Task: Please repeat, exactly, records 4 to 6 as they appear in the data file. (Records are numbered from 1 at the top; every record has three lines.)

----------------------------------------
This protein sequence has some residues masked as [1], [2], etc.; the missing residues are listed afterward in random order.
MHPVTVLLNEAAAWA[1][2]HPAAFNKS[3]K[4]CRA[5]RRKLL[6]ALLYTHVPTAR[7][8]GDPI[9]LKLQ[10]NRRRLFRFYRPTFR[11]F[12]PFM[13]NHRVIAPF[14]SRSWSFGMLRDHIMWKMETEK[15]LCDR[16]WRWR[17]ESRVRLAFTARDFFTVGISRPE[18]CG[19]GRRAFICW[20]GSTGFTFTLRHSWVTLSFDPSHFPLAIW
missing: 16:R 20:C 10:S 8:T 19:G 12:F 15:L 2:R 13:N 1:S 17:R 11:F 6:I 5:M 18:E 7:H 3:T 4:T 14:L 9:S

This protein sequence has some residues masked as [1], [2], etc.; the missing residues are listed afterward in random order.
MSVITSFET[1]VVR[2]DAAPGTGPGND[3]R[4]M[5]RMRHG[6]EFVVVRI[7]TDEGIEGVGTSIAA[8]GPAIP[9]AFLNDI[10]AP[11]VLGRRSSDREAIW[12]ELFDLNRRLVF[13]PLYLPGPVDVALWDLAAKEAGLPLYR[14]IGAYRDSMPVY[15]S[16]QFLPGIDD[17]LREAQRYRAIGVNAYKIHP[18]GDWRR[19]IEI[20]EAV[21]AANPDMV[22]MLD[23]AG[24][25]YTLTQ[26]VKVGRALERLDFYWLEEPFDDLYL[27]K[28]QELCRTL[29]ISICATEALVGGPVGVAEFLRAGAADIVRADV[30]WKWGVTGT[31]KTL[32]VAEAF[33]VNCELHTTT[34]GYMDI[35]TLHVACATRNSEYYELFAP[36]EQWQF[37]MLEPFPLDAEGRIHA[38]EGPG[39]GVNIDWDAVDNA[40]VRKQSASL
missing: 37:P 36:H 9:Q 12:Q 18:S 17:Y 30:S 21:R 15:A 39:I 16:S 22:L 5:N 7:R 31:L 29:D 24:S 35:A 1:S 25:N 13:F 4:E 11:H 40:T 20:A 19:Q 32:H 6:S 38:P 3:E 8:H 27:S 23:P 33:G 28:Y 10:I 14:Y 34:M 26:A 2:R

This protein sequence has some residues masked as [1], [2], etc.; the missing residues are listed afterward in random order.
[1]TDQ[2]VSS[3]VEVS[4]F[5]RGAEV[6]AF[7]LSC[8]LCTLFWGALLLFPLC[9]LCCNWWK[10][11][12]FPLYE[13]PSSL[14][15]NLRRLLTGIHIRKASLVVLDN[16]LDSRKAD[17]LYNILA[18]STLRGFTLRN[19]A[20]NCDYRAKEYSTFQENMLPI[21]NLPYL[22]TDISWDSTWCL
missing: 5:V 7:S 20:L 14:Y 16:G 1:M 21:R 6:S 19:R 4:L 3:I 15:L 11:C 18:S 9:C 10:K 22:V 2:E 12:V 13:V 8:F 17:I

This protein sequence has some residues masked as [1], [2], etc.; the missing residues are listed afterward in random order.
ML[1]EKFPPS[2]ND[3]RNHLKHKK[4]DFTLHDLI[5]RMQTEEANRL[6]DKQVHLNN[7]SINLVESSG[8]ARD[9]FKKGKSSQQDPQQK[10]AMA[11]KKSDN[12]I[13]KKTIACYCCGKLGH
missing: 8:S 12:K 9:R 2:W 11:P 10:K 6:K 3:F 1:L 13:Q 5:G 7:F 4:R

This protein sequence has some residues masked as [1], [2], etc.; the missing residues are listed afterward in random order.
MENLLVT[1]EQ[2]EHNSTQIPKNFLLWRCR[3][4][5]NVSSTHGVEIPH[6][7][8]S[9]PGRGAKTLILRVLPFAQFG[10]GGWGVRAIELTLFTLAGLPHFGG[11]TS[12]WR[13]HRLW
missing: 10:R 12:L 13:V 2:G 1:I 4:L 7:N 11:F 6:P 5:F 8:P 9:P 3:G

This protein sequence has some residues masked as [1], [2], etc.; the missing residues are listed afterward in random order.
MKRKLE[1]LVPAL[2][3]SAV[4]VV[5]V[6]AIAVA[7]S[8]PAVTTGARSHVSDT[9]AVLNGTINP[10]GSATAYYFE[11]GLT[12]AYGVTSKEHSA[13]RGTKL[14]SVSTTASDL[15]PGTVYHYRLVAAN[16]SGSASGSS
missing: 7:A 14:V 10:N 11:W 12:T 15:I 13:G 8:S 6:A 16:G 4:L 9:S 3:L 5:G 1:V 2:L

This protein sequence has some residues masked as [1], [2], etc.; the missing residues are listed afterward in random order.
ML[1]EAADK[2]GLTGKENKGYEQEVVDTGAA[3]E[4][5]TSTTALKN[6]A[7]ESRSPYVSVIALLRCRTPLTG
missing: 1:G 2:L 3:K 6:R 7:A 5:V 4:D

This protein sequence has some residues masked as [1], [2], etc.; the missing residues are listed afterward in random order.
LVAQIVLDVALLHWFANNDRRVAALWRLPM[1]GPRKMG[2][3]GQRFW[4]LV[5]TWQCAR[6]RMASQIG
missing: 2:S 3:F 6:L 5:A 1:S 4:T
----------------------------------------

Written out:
This protein sequence has some residues masked as [1], [2], etc.; the missing residues are listed afterward in random order.
ML[1]EKFPPS[2]ND[3]RNHLKHKK[4]DFTLHDLI[5]RMQTEEANRL[6]DKQVHLNN[7]SINLVESSG[8]ARD[9]FKKGKSSQQDPQQK[10]AMA[11]KKSDN[12]I[13]KKTIACYCCGKLGH
missing: 8:S 12:K 9:R 2:W 11:P 10:K 6:K 3:F 1:L 13:Q 5:G 7:F 4:R

This protein sequence has some residues masked as [1], [2], etc.; the missing residues are listed afterward in random order.
MENLLVT[1]EQ[2]EHNSTQIPKNFLLWRCR[3][4][5]NVSSTHGVEIPH[6][7][8]S[9]PGRGAKTLILRVLPFAQFG[10]GGWGVRAIELTLFTLAGLPHFGG[11]TS[12]WR[13]HRLW
missing: 10:R 12:L 13:V 2:G 1:I 4:L 7:N 11:F 6:P 5:F 8:P 9:P 3:G

This protein sequence has some residues masked as [1], [2], etc.; the missing residues are listed afterward in random order.
MKRKLE[1]LVPAL[2][3]SAV[4]VV[5]V[6]AIAVA[7]S[8]PAVTTGARSHVSDT[9]AVLNGTINP[10]GSATAYYFE[11]GLT[12]AYGVTSKEHSA[13]RGTKL[14]SVSTTASDL[15]PGTVYHYRLVAAN[16]SGSASGSS
missing: 7:A 14:V 10:N 11:W 12:T 15:I 13:G 8:S 6:A 16:G 4:L 9:S 3:L 5:G 1:V 2:L